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Former carers: a hidden population

Watts, Jacqueline H. (2016). Former carers: a hidden population. In: Healthy lives: technologies, policies and experiences; European Society for Health and Medical Sociology, 16th Biennal Congress, 27-29 Jun 2016, Geneva, Switzerland.

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Abstract

Although unpaid informal carers provide the majority of care for older, ill and disabled people in the UK, they are members of a marginalised population. Conceptualised as a ‘career’, models of caregiving encompass the identification of beginning, a discernible temporal direction and an end of caregiving. Whilst the identification of the end or post-caregiving stage is not new, it has been described as the “ignored phase of caregiving careers” with caregiving research in the last two decades tending to focus on the ‘active’ phase of caregiving. While an established body of literature from the fields of gerontology, sociology and nursing has documented the experiences and needs of informal carers, relatively little is known about the post-caregiving period and the experiences of the increasingly large group of former carers. This paper presents findings from a literature review that explored the experiences of former carers. Findings from the limited literature available suggest that former carers have unmet needs, experience the post-caregiving period as stressful and would welcome some form of continued support. It is argued that the post-caregiving period should be viewed as an integral part of the caregiving career, with recognition that former carers continue to have practical and psychological needs once caregiving comes to an end.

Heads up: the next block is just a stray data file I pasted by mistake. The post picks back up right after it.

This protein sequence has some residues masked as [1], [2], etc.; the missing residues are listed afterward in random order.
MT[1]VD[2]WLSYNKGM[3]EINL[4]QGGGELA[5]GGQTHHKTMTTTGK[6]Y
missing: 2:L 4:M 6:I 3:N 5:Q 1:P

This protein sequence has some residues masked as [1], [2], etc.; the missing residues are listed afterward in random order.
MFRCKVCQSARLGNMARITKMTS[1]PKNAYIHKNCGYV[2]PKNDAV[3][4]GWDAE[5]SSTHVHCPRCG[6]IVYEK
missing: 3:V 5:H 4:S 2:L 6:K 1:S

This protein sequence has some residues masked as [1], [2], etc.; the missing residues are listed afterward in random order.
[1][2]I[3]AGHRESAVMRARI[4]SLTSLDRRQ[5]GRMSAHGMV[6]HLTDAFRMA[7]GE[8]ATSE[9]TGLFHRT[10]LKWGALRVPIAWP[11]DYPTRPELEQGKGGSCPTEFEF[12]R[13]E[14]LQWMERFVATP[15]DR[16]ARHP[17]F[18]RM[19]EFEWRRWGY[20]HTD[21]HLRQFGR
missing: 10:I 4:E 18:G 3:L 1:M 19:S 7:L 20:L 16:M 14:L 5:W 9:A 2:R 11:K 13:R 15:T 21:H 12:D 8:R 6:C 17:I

Item Type: Conference or Workshop Item
Copyright Holders: 2016 The Author
Keywords: bereavement; former carers
Academic Unit/School: Faculty of Wellbeing, Education and Language Studies (WELS) > Health, Wellbeing and Social Care
Faculty of Wellbeing, Education and Language Studies (WELS)
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Item ID: 45913
Depositing User: Jacqueline H. Watts
Date Deposited: 04 Apr 2016 09:08
Last Modified: 07 Dec 2018 10:39
URI: http://oro.open.ac.uk/id/eprint/45913
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